From Our Pastor ~ 22 November 2015

Dear Good People of Saint Mary,

Several scholars have written books recently about the place of the Church in the world with regard to Vatican II. Some say that the effects of the “Protestant” Reformation were largely unintended. It is true, for example, that Martin Luther went to his death saying that he never intended to start another church. Politics got involved in the dispute, as always happens, and the struggle over who had the power of the universities in Europe at that time became the motive for the Thirty Years’ War that sealed the division of denominationalism.

Some say that Vatican II actually began with the French Revolution, when Church leaders, those corrupt as well as those not corrupt, were rounded up and put to death by the mob. This watershed event, the struggle between Catholic and reformed Christian monarchs caught in a new struggle with a dawning “enlightenment” of
post-Christianity, marked the beginning of the Church’s divestment of temporal power, finally with the loss of the Papal States. Vatican II was the first time that the Church soberly looked at herself as an institution without a temporal kingdom, and sought to clarify what it meant to make a bridge (literally, “pontiff”) between the world and the Kingdom not of this world. She sought to self-identify as one, holy, catholic and apostolic, in the world, but not of the world, without the encumbrances of secular politics.

As much as Europeans might not like to admit it, I think this process needed the witness of the American Experiment to take place. Principles of democracy and equality, religious liberty and separation of Church and State had not really been tried before. Please don’t misunderstand, I believe that Church and State are such that they cannot be mutually exclusive in certain ways as long as people of religion are considered among the citizens. But there is a healthy separation
that must be in place for religious liberty truly to be religious liberty for all, and not just for some. Liberty must be cherished and protected, but religion must also be supported and nurtured.

Looking around today it is a rare occurrence to find a religion existing independently of state government or political power. And religions are at their least authentic expression while being driven by a government. Wherever a particular religion is promoted as the national religion, you will find discrimination, the possibility of forced conversions and, especially where the abuse of power goes unchallenged, extreme abuses and crimes claiming religion as justification. The
reality is that the actual religion has little or nothing to do with these extreme practices, but the government in power has developed a culture with its own propaganda and subsequent history, so it is exceedingly difficult to uncover the truth. Such were aspects of Christianity a millennium ago, to which Vatican II is a stark contrast today.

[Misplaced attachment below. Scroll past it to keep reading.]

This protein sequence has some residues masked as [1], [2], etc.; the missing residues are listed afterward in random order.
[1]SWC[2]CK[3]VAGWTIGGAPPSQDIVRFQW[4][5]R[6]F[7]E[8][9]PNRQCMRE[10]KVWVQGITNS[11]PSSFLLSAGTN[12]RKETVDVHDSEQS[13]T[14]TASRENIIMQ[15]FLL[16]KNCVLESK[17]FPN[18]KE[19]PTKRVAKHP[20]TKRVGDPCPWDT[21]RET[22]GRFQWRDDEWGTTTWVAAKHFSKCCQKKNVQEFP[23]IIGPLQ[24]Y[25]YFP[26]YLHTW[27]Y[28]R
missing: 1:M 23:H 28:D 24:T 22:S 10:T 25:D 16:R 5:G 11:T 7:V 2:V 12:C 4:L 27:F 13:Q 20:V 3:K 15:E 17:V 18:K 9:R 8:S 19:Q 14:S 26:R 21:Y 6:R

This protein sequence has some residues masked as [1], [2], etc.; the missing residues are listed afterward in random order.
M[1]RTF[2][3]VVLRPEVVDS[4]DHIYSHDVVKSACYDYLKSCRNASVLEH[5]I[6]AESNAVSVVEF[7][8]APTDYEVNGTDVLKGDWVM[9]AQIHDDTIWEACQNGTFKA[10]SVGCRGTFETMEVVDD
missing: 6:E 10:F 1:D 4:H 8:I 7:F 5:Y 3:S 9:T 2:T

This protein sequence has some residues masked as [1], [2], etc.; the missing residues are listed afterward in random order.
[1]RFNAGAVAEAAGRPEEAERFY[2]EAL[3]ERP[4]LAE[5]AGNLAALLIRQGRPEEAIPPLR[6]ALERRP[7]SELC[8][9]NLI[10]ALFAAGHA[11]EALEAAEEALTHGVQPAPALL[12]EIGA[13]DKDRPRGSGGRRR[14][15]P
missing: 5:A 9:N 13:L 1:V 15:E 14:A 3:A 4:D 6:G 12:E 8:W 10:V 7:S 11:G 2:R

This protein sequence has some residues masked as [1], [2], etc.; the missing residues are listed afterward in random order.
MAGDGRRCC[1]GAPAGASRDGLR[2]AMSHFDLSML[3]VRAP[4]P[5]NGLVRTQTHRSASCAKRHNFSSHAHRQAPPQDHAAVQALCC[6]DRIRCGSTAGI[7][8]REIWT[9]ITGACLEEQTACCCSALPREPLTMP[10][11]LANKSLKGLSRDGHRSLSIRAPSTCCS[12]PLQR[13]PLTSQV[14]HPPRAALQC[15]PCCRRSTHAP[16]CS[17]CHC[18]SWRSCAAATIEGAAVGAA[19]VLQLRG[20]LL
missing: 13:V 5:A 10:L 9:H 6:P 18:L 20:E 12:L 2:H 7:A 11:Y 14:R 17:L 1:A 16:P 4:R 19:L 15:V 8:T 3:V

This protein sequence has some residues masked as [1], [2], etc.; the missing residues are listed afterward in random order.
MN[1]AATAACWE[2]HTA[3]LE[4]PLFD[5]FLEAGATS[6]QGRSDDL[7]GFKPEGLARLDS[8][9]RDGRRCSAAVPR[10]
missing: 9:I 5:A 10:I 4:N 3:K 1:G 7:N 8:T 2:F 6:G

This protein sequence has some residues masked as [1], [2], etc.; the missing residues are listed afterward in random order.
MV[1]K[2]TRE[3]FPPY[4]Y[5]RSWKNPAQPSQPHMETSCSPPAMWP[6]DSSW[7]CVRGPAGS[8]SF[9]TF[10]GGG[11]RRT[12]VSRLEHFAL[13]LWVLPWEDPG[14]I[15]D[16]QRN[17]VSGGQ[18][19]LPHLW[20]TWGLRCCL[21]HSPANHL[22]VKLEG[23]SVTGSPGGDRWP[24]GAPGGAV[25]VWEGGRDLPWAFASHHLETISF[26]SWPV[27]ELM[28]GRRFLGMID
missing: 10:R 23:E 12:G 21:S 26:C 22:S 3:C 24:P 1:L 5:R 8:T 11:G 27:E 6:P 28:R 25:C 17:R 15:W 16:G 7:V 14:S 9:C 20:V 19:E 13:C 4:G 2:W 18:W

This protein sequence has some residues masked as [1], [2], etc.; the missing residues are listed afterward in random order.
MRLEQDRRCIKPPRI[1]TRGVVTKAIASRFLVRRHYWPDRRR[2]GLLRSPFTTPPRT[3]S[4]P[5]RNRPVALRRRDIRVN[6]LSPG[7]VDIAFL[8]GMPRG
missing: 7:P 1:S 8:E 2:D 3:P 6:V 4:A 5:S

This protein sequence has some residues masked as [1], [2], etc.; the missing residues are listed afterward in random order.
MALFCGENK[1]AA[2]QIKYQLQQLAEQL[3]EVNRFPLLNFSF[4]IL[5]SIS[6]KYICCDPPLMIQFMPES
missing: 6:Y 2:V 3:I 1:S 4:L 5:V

In the same way, some of us hope for world religions to experience the same self-discovery of their faith and culture in the American context, where religion has the rare chance to exist free from political power. We need to work together so as to let this example shine to other parts of the world where people still know the
oppression of political systems that define their religions and prevent peaceful coexistence. The American Experiment can still shine a light on what is possible. Islam and Hinduism, even some branches of Christianity, have a chance here in the United States to breathe fresh air and learn their traditions free from imposed political ideologies that would otherwise twist and distort their practice.

In such an environment, we might even be able to progress beyond mere tolerance to respect. According to all the relationships we have formed interreligiously here in the U.S., I can tell you that I know of not one event when these abuses, murders, terrorist activities and fear have not been condemned by our interreligious
brothers and sisters.

We do, however, have the ability to sustain the hate and intolerance. With broad strokes it is easy to identify the enemy and lump all people of a particular profile into that category. This is when I call upon all Christians to do the uniquely Christian thing, the one thing that makes us different. If we truly have an enemy, we must love them. We must do good for them, as we would do for a friend. The practice of compassion and loving kindness, which is shared by all religions, is a good starting place. Then, let us use encouragement in friendship as we go about living this American Experiment together.

God bless you.

Fr. Don